August 01, 2013


My New Teacher and Me! By Al Yankovic. Illustrations by Wes Hargis. Harper. $17.99.

123 versus ABC. By Mike Boldt. Harper. $17.99.

     Dr. Seuss may be inimitable, but that has not stopped many other authors of children’s books from trying to imitate him. And Al Yankovic (usually known as “Weird Al”) almost succeeds in capturing some of the things that made the good doctor so good: his tall-tale-spinning and his poetic whimsy. True, Yankovic’s lines do not always scan as perfectly as did those of Theodor Seuss Geisel, but they come mighty close most of the time – and Wes Hargis’ illustrations, which are not Seussian at all, give an entirely original slant to My New Teacher and Me! This is a simple back-to-school book that quickly becomes anything but straightforward, with a theme right out of early Seuss classics such as McElligot’s Pool (1947) and the very first Seuss book, And to Think That I Saw It on Mulberry Street (1937). Kids and adults will recognize the rhymes and the story pattern very quickly: “I was digging to China out in my backyard,/ And I almost was there when – I hit something hard!/ Well, I dug, and I dug, and I dug a bit more/ And discovered the skull of a real dinosaur!/ And I would’ve cleaned up, sir, but hey, I’m no fool –/ I just couldn’t be late on the first day of school!” And thus the story’s narrator explains his dirty shirt to his new, very matter-of-fact teacher, Mr. Booth. And when Mr. Booth replies that the boy’s story is highly unlikely, the boy’s response is purely Seussian: “‘Why, of course it’s unlikely!’ I said. ‘Oh, by far!/ The awesome-est things in the world often are!’” And so the boy spins wilder and wilder tales of the world, and out of the world, including everything from a two-headed cow to his grandfather walking on the moon to “an island somewhere between Norway and Guam/ Where the blueberry muffins grow right on the trees,/ And you flip inside out every time that you sneeze.” The absurdity mounts and mounts, as does the frustration of Mr. Booth, as does the amusement of everyone in the class, until the teacher sends the boy to the principal’s office – at which point a little something falls out of the boy’s backpack that changes the tenor of the whole interaction and leads to a happy ending in which readers get to commingle fact, fantasy and the need “to look at the world just a bit differently.” The text is simply marvelous here, and the illustrations – although less distinguished – are quite apt, with the characters’ expressions particularly enjoyable to see. No, it’s not quite Seuss – nothing is – but as an unspoken tribute and a wonderful book in its own right, My New Teacher and Me! does the good doctor proud.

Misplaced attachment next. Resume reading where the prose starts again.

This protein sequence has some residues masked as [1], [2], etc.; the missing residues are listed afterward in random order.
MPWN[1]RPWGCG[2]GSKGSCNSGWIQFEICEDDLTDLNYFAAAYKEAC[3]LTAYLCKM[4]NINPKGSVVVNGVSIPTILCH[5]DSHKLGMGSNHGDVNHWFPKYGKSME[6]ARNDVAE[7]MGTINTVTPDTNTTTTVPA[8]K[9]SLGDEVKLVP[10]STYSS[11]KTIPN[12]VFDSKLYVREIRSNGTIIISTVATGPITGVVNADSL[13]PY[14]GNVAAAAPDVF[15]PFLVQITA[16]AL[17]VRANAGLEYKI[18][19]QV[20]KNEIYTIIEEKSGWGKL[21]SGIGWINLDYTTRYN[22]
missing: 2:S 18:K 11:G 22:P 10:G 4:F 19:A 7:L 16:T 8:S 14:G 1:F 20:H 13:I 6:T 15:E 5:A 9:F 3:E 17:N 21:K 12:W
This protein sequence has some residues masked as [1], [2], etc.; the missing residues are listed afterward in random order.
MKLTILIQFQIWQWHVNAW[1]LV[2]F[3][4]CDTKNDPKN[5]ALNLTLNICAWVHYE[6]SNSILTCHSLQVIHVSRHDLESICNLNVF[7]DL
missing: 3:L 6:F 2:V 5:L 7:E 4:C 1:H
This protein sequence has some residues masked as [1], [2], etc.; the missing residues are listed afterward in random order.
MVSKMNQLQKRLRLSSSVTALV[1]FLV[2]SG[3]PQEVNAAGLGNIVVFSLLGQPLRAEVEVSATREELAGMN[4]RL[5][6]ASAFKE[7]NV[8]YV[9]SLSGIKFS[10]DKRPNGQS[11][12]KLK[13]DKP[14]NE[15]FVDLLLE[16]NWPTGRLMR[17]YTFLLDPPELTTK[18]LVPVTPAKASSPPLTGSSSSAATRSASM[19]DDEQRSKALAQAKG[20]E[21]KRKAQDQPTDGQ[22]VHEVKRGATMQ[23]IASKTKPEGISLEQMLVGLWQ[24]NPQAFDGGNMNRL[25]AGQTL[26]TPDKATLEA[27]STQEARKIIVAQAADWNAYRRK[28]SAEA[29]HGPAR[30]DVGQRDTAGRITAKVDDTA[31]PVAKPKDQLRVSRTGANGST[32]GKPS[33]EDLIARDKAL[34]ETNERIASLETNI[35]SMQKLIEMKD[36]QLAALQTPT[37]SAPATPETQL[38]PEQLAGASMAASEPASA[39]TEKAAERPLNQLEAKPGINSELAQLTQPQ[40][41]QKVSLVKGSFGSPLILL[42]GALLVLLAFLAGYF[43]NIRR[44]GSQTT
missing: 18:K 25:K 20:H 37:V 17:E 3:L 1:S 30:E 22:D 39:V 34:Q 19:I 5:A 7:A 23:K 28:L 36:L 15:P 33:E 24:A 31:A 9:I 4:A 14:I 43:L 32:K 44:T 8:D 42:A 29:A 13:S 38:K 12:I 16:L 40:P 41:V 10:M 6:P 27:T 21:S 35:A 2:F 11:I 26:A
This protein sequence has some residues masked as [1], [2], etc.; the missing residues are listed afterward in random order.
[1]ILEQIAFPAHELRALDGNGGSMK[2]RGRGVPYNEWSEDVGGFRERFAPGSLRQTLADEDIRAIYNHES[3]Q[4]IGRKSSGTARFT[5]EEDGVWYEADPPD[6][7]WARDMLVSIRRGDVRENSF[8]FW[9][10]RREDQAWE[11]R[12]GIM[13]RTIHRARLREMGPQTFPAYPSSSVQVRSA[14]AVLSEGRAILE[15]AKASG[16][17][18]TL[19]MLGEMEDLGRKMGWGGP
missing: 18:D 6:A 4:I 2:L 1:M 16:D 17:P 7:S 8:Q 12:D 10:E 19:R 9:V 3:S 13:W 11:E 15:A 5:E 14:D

Of course, it doesn’t actually teach anything, except (indirectly) the power of thought and imagination. But Mike Boldt’s equally clever 123 versus ABC makes up for that by doing the teaching of two books in one. As the title makes clear, this is a counting book, or an alphabet book, or both – the numbers and letters themselves are not quite sure, and spend most of the book disputing just what they are involved in. When one alligator shows up, for example, does that illustrate the number 1 or the letter A? What does it mean when 2 bears arrive in 3 cars (never mind how they manage it)? Is the counting continuing, or is the alphabet progressing? Boldt’s hilarious illustrations get sillier and sillier as the narrators – the number 1 and the letter A – continue arguing about the book’s purpose. By the time readers get to a 10-piece puzzle being assembled by 11 koalas and 12 lions, it is obvious that everything is and will remain in a perfect state of higgledy-piggledy. And it does, with 18 robots managing to wear 19 sombreros and 23 wolves performing on 24 xylophones – until eventually the narrators agree that “this is getting ridiculous,” and cooperate to bring the book to a close, having presented and counted all 26 letters of the alphabet. And that would be that, except for a little surprise that Boldt has in store at the very end of the book. A tad too complicated to be a child’s first alphabet or counting book, this is a great refresher for someone who already knows letters and numbers but could use a delightful reminder about them. And 123 versus ABC is so much fun to read and look at that its educational elements will be absorbed super-easily, almost as if the book is written purely for fun…which, in a sense, it is.

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